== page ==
Kurstrasse. How to oppose the Third Reich?

Cycling into the city centre the other day I thought I’d take a new route, down Kurstrasse. It’s still something of a backstreet, despite being a block away from the site of the still-being-demolished DDR Palast Der Republik, but it seems major things are afoot.

One side of the street is entirely filled with the imposing neoclassical bulk of the Foreign Office. It was built as the Reichsbank, one of the first major buildings to be constructed by the Third Reich, to designs by Heinrich Wolff. In between 1945 and now, it’s been the DDR’s Finance Ministry, then the HQ of the ruling SED communist party (and at the same time the seat of the Politburo). The building was extended in the 1990s (Berlin’s main info website understandably downplays the presence of the older, National Socialist, part of the building).

Anyway, everything on the other side of the street is brand new, or still under construction. The new work appears at first glance to be a terrace of tall narrow townhouses, in a range of styles and materials, with generally modernist or half-hearted postmodern frontages.

I’m guessing that the city planners decided that the unforgiving facade of the Foreign Office couldn’t be met by an equivalent monolithic modernist facade across the street – i.e. the type of design which dominates so much of Berlin’s new government district. It might lead to uncomfortable comparisons. I’m also guessing that they then had two choices:

a) A single huge design for the street, but employing a less ‘severe’ architectural approach, which broke it down into more humanely scaled elements. Takes a very good architect to pull it off.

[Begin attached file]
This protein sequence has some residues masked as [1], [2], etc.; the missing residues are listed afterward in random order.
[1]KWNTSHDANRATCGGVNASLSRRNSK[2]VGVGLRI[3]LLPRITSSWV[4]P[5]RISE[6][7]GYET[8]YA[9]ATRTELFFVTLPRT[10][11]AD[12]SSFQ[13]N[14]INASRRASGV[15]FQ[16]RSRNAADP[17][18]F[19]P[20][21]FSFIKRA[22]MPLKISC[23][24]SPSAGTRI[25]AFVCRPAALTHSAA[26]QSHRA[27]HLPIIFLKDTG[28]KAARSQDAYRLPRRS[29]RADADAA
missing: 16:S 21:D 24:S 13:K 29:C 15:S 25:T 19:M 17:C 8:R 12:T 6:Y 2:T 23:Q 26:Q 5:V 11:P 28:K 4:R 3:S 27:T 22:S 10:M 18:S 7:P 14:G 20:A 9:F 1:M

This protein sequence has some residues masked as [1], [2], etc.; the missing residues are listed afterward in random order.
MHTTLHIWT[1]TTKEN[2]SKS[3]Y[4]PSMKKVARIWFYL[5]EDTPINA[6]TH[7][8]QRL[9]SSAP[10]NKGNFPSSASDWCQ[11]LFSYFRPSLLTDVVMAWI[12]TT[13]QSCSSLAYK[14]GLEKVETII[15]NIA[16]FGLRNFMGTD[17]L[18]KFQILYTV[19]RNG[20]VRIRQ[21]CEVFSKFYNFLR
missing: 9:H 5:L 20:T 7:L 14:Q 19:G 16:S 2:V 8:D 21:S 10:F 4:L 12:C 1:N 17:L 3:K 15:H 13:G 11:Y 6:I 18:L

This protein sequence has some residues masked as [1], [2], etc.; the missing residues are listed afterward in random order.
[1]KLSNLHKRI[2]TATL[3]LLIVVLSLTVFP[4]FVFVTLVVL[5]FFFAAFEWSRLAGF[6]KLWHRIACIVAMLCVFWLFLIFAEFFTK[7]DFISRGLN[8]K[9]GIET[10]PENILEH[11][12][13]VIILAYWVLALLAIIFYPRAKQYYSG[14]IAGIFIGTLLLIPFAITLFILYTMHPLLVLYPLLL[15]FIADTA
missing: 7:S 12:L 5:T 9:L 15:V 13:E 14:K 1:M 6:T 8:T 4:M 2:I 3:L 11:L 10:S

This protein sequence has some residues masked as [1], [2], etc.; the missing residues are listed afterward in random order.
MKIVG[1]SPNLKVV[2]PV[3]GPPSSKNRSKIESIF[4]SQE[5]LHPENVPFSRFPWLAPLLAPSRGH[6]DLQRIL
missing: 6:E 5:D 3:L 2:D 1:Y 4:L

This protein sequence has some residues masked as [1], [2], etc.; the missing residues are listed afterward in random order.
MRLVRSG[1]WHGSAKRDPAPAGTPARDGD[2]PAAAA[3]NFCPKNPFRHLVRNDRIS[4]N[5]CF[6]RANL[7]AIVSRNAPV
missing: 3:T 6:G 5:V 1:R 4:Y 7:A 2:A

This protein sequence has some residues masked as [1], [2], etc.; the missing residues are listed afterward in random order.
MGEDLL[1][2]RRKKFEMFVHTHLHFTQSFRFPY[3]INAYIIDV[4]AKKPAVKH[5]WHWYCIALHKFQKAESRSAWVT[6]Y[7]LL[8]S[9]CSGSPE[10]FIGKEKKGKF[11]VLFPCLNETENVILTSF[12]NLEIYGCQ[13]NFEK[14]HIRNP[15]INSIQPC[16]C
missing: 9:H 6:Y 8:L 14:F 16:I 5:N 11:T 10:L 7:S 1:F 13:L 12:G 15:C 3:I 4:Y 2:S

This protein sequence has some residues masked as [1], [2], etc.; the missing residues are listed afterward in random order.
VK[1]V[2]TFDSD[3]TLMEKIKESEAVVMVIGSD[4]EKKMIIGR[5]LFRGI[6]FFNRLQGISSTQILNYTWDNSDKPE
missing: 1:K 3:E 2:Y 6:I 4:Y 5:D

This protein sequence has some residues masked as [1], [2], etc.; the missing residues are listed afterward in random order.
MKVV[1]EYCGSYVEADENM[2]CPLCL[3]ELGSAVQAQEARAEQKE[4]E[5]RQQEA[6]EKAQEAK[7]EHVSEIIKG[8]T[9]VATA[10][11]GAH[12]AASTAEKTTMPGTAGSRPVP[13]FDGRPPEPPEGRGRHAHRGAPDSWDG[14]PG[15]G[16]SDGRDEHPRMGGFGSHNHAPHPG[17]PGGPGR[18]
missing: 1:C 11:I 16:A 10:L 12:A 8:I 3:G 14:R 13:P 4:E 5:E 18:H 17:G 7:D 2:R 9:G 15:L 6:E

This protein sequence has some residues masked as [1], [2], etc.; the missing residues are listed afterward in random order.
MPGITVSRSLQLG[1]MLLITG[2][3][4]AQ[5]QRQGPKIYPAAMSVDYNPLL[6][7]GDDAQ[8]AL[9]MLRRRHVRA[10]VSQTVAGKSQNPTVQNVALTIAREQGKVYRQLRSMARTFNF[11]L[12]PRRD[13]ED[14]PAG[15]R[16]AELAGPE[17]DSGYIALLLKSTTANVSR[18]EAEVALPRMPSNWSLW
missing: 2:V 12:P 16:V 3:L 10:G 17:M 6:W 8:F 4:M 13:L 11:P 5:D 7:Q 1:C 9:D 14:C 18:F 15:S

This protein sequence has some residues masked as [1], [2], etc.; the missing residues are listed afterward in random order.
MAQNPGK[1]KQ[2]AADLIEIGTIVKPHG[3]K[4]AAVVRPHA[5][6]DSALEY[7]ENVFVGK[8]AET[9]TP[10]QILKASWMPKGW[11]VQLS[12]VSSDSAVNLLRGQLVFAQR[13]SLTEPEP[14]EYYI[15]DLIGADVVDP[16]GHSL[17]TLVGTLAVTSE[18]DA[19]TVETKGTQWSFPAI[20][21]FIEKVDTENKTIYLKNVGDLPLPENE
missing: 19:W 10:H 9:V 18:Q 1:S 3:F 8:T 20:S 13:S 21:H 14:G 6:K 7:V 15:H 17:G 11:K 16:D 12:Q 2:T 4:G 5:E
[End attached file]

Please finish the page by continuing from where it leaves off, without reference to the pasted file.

b) Breaking the facade up into what appears to be a whole series of separate buildings, each one different, where the quality of architecture in itself is not so prominent – i.e. the option that’s being built.

Post-blog note: an amendment.  As I recently learned at a conference in Porto, these buildings are indeed all separate plots, and in separate ownership, and largely residential townhouses.  The financial model used was quite deliberate, as an attempt to bring new ownership and new residents into this otherwise pretty dead part of town.  In terms of getting things built, this seems to have worked well.  The aspect I’m less sure of is whether the differing height and style of each building seems a little posed.  Despite their longing to appear individual, they’re clearly of the same age, and very similar in all but the most superficial styling.

A more successful attempt at the same idea (at least in terms of architecture) is perhaps in the eastern docks area of Amsterdam.  But that’s the Dutch for you.

Anyway, enough chat, here’s the photos of the street. For safety reasons, I got off the bike before taking them.

Foreign Office, originally Finance Ministry

The Foreign Office/Finance Ministry, built 1933-40. It’s no shrinking violet, is it?

Foreign Office - new extension

The new extension, by Thomas Müller and Ivan Reimann (the entrance is on Werderscher Markt, round the corner).

And then the other side of the road:

Kurstrasse, south side

Kurstrasse, new buildings Kurstrasse 2

Kurstrasse Kurstrasse

Kurstrasse Note the strange stonework, enlarged below:

Kurstrasse

One thought on “Kurstrasse. How to oppose the Third Reich?

  1. Can you expand at all on why you think the Dutch scheme is more sucessful than the Berlin one? I like the look of both but
    they seem pretty similar just judging from your photos and the West8 site.

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